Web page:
Fast forward to the duo’s “Señorita” performance. The sensual, evenly paced number was calculated and specific, but still equally beautiful and mesmerizing. Unfortunately, as many people have seen online, various big names in the audience were entranced by the pair on the stage and their stellar performance, those including, but not limited to Taylor Swift, Lizzo, and Sophie Turner and the Jonas Brothers; all of whom were clearly waiting for that steamy kiss and clear depiction of real love on stage. 

    On the other side of the coin, many people did not take well to Travolta’s curse word blunder on live television. While many found it comically shocking, quite a few others thought it was unprofessional and immature. The VMAs have a target audience of about 18 to 32, and while that waivers in general, it definitely does when it comes to the in-on-the-action audience members of whom are part of big names in media and business and don’t see the “client/actor/celebrity acting out of line” game to be so cute anymore. Let alone multiple times in the span of a few minutes on live TV. Personally, I get both sides of it, for being in the audience allowed me to hear both huffing and puffing of big-wigs in the business and chuckles from the youthful fans dotted around the arena.

    The whole night was Jersey to the max. Sure, the Awards were held in Newark, one of the largest cities in New Jersey, but that doesn’t mean that the night itself and the guests, events, and performances that accompanied it had to be Jersey-esque, as well. Yet, it was, and, as a Jersey girl at heart, I appreciated every second of it.

    Take the Jonas Brothers, for example. They never shy away from where they came from. Living in New Jersey’s suburbs made them who they are and as much as they claim that they “were never supposed to make it out of Jersey,” they did. (And thank God for that.) 

    Kevin, Joe, and Nick accepted their award for Best Pop Video – Sucker was a JBrothers and JSisters masterpiece, after all – and were honored to have been handed the award by presenters Jamie-Lynn Sigler, Drea De Matteo, and Vincent Pastore. All of whom the crowd was just about as excited to see reunite on stage as they were the Jonas Brothers, believe me. Maybe not everyone at home was as hyped as everyone in the arena, but with the various age groups and backgrounds and interests filling the seats of the ceremony, I can say wholeheartedly that the JoBros had some competition when it came to applause that round.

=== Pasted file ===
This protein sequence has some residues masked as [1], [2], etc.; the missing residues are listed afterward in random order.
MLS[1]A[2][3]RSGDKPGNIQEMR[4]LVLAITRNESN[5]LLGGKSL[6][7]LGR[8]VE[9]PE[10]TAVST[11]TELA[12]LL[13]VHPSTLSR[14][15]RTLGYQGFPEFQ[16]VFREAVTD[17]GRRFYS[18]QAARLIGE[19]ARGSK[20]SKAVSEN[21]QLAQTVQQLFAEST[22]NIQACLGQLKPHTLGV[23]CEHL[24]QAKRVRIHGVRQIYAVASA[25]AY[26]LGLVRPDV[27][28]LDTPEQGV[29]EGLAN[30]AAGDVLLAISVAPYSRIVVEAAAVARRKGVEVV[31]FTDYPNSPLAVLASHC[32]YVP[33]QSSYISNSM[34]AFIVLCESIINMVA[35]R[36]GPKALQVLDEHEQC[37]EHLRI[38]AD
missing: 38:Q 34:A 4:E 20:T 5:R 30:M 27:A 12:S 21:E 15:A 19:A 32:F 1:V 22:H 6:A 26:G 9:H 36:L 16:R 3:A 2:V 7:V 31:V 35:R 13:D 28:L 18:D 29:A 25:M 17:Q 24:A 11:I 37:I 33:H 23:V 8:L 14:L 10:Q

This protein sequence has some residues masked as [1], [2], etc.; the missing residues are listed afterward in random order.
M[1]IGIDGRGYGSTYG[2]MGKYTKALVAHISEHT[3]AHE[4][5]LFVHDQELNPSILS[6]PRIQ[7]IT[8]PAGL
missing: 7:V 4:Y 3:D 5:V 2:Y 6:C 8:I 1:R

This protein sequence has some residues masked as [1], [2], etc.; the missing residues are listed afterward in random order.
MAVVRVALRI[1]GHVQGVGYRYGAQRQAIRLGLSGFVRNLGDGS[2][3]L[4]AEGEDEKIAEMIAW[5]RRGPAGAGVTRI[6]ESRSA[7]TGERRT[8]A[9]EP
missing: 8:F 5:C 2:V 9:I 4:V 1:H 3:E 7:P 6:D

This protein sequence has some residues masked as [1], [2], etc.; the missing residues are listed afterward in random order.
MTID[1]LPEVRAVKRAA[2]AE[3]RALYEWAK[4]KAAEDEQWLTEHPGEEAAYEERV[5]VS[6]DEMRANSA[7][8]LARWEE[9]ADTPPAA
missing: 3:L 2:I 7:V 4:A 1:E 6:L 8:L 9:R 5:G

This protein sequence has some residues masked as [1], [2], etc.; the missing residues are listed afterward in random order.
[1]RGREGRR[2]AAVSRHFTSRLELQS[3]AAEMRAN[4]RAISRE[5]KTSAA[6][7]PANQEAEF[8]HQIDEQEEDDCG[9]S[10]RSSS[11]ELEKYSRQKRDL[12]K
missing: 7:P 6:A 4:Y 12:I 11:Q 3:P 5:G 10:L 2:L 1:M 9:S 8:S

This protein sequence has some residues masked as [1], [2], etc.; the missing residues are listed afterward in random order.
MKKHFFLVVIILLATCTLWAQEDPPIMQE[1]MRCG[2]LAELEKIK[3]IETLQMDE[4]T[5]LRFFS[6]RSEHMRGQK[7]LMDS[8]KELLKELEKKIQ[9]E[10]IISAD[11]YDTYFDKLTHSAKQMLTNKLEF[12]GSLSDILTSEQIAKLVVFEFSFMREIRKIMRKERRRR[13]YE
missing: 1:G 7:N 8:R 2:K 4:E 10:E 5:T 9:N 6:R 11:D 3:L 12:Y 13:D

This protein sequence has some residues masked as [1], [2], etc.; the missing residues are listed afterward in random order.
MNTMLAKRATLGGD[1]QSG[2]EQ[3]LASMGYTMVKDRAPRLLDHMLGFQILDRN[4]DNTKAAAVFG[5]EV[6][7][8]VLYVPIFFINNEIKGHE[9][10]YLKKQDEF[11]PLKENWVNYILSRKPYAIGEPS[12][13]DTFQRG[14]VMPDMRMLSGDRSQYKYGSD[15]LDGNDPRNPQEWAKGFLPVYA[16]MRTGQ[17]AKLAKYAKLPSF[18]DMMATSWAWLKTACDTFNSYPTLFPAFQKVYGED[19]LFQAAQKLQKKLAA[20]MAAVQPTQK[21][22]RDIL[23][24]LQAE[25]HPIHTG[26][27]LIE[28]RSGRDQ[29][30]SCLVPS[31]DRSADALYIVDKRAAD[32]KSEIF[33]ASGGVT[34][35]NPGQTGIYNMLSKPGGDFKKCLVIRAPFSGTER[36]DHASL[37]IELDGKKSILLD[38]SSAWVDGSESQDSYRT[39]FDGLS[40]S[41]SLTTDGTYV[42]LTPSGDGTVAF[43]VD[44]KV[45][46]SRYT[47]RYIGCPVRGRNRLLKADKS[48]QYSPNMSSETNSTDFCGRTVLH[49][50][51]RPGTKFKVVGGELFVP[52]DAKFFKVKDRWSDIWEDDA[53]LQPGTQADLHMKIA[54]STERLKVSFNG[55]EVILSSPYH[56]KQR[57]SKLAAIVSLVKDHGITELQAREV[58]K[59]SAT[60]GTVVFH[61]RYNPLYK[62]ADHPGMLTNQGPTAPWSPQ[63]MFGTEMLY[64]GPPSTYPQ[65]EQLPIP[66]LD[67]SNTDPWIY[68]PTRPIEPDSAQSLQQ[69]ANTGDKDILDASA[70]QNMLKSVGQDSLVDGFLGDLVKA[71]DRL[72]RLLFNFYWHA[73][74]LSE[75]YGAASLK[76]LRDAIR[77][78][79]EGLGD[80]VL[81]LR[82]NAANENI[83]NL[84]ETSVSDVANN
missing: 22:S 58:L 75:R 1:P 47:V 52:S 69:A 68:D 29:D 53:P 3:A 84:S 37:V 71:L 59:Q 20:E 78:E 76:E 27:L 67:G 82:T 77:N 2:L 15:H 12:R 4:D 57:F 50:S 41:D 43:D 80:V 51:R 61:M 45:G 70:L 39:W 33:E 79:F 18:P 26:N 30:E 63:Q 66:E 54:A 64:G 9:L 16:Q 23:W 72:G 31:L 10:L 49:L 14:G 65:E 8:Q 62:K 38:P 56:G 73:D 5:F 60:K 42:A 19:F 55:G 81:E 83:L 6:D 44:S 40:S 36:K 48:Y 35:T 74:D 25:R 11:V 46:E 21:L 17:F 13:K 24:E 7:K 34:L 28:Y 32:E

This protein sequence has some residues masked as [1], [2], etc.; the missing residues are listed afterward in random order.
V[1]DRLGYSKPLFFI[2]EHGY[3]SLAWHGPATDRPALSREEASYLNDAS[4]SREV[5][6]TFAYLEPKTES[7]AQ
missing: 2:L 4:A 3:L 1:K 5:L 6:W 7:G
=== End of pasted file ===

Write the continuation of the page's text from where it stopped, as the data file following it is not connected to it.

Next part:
Those three presenters are, for all of you who don’t know, actors had their big breaks on the Jersey-based, cult favorite, groundbreaking HBO series The Sopranos. Tell me, what is more NJ than the Jonas Brothers accepting an award by three of The Sopranos’ biggest stars on the 20th anniversary of the series at the Prudential Center? 

    Nothing.

    Well, maybe the stage being overtaken later than night by some artists who are equally as legendary, just as exciting, and as fiercely immersed into their Jersey roots as anyone else. Queen Latifiah, Naughty by Nature, Fetty Wap, Redman, and Wyclef Jean brought the house down when it came to a generation-spanning mashup of some stellar hip-hop classics. From their obvious Jersey pride, the various stages, and the crowd engagement, this was a perfect way to close out New Jersey’s very first VMAs. (Although, maybe a surprise appearance by the Artist of the Year, Ariana Grande, or even a little Shawnmila smooch, would have been just as exciting… IMO.)

    I have to say that was quite fun to be immersed in the action and get to experience an award show in-house and be apart of the action, and reactions, of the night as a whole, rather than be sitting on my couch at home with my mom and my dog fast forwarding through the artists we didn’t know or didn’t care about. (I’m sorry, Lil Nas X, but that would have been you if I wasn’t sitting there, in person, trying to figure out how your song ‘Panini’ related at all to an all out, preplanned, Startrek-y, futuristic stage setup.)

    What I took away most from being at the MTV Video Music Awards was just how dedicated everyone is. From the fans in the pit to the people putting on VMA labeled wristbands to the artists in attendance, there is not a single person in the room who doesn’t really care about music, film, television, radio, entertainment, and pop culture as a whole. It’s an event based off all of that and more, which I believe is why the ceremony was as exciting as it was. The energy is something you can’t describe. It’s next level excitement, anticipation, and thrill. I felt as though I was in a movie. Maybe just an extra in the back of the really important, climax-peaking scenes, but an extra in the movie nonetheless.